Last year was eventful for both insurers and the insured. There was a spate of regulatory changes. New regulations for unit-linked insurance plans, or Ulips, came into effect from 1 September, capping various charges and transforming the category. With this, Ulips became more attractive long-term products. The guidelines also reduced the chances of mis-selling, which was rampant earlier. Health insurance portability is now a reality. So, if you are unhappy with your insurer, you have the option to switch to another without worrying about continuity benefits that have accrued on the existing policy. Then there were new guidelines on pension products .
Most of these measures are clearly in the interest of customers. "There is more transparency in the industry now as compared to a year ago. Product costs have come down and life and health insurance have become more viable options. The service quality has improved. The cumbersome process of buying a policy has been simplified and now requires less paperwork," says Anil Rego, CEO, Right Horizons.
The coming year promises to be no less exciting. There are issues such as open architecture model for distribution of insurance products and multiple tie-ups with banks as well as regulations on insurance aggregating sites pending with the regulator.
There are also efforts to make insurance buying paper-free by dematerialising policies. Finally, and hopefully, a return to more normal market conditions will lead to an improvement in fund values for buyers. These issues will have a direct impact on customers.
Here we try to draw a picture of how 2012 will pan out for insurers and their customers.
More choice, better service
The industry is on a high growth path and many new players are expected to enter the market. With a rapidly-evolving landscape and competition, the customer will be empowered with more choices and customised products that fulfill specific needs. "Insurers will launch better products and design plans that meet customers' life-stage needs such as children's education and retirement. We will also see greater focus on customer service as reducing lapses will become more important," says Ajay Srinivasan, chief executive, financial services, Aditya Birla Group. There will be better operational efficiency in each stage of the insurance cycle which will definitely make you a happier customer.
To fight competition, insurers will launch new products. "The one-size-fits-all approach will no longer be dominant. For instance, most existing health policies don't cover dental and vision services, home health services or long-term care. You'll see many players focus on these untouched areas," says Shefali Chhachhi, director, marketing, Max Bupa Health Insurance.
Wider and Easier Access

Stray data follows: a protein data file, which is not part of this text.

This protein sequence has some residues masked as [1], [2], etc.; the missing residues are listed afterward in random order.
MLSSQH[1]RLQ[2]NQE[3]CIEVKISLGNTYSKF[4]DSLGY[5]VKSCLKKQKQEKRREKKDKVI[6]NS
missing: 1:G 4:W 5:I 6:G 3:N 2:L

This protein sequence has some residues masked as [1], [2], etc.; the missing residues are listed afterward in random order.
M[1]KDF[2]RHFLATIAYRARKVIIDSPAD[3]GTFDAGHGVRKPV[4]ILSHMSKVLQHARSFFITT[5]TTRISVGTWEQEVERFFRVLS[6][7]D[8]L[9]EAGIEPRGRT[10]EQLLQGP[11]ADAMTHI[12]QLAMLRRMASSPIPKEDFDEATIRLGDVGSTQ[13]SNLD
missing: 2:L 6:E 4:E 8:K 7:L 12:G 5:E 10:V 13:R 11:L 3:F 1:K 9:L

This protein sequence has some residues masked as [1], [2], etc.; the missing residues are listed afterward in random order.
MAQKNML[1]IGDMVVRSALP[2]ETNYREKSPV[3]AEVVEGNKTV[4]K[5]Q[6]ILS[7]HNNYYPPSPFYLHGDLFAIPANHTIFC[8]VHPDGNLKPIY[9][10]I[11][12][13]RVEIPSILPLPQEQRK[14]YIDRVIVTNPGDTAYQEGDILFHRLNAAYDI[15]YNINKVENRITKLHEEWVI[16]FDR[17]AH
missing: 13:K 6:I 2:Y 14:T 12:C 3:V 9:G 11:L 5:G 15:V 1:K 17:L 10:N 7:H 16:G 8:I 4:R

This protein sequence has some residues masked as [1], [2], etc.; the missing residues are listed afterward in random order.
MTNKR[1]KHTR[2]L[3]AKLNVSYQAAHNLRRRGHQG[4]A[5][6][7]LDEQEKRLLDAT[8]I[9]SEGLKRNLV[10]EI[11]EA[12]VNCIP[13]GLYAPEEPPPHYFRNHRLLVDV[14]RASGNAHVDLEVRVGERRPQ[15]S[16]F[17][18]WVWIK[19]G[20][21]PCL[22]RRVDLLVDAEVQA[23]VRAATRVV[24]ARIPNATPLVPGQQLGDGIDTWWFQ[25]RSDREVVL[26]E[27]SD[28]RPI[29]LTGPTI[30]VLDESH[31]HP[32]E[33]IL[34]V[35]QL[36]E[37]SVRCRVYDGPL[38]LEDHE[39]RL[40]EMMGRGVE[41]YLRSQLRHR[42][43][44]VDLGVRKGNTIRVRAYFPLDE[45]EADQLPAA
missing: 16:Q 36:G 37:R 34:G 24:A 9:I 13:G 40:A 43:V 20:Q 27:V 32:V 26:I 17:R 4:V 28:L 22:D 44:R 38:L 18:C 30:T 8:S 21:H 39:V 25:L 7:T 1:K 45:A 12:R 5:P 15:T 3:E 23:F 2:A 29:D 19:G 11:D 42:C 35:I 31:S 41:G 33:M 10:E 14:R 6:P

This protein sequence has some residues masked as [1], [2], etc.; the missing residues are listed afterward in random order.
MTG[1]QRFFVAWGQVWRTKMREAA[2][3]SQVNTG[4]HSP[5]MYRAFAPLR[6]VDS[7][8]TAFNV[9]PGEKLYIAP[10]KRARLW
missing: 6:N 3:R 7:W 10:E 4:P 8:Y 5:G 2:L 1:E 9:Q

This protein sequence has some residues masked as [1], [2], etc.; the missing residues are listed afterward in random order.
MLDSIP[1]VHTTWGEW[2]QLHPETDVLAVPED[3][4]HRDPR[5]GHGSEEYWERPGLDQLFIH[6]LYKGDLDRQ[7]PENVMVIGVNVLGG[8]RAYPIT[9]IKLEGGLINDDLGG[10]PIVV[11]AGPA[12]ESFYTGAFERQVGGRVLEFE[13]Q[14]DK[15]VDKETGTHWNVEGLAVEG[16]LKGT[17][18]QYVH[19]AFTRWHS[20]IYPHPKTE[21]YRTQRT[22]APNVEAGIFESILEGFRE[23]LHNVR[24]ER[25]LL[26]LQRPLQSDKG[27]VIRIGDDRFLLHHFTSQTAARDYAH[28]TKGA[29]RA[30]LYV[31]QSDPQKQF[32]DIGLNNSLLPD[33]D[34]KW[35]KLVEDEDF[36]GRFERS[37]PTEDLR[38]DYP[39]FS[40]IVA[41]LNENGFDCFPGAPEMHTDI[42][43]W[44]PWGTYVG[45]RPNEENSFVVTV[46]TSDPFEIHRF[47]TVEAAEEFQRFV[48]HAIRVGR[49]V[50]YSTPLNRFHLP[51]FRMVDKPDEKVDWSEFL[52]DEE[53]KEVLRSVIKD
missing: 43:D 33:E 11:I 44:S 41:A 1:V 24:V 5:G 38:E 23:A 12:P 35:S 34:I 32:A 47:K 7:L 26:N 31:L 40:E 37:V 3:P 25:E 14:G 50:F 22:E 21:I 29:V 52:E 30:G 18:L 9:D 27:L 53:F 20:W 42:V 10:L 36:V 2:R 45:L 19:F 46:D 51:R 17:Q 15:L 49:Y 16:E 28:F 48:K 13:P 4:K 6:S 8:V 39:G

Bancassurance is already in place. If draft guidelines on open architecture model of distribution are cleared, both insurers and customers will gain.
There may be a push towards the online platform. Online term products are already a hit. Insurers are planning to sell other products such as traditional endowment and Ulips on this platform.
Safer, Simpler and Transparent
In a circular to web insurance aggregators such as Policybazaar.com and Myinsuranceclub.com, Irda has asked them to prominently disclose the fact that visitors' information will be passed on to multiple insurers. Moreover, to ensure that you get unbiased information, the aggregators will not be allowed to rate products or carry advertisements and sponsored content on their websites. The guidelines put the responsibility of securing the entire process of online buying on the aggregators.
Also, in pension product guidelines, while the regulator has dropped the minimum guarantee of 4.5% per annum return to any guaranteed return above 0%, it has asked insurers to clearly disclose the nature of these guarantees to customers. This will enhance transparency. The listing of insurers will further aid this initiative. "While the immediate result of IPOs could be value creation for shareholders and access to insurance companies stocks for investors, customers will benefit from greater transparency," says Srinivasan. The regulator is likely to look at bringing in simplicity as well. "Highest-NAV products will be a casualty then as most buyers don't understand its dynamics," says Rego.
Over time, the industry will undergo consolidation and only the best will survive. "Healthy competition, stricter norms and watchdogs will keep insurers agile," says Rego. The attempt is to make the industry more organised, less fragmented, with greater transparency and operational efficiency. These will ensure efficiency and convenience for the customer.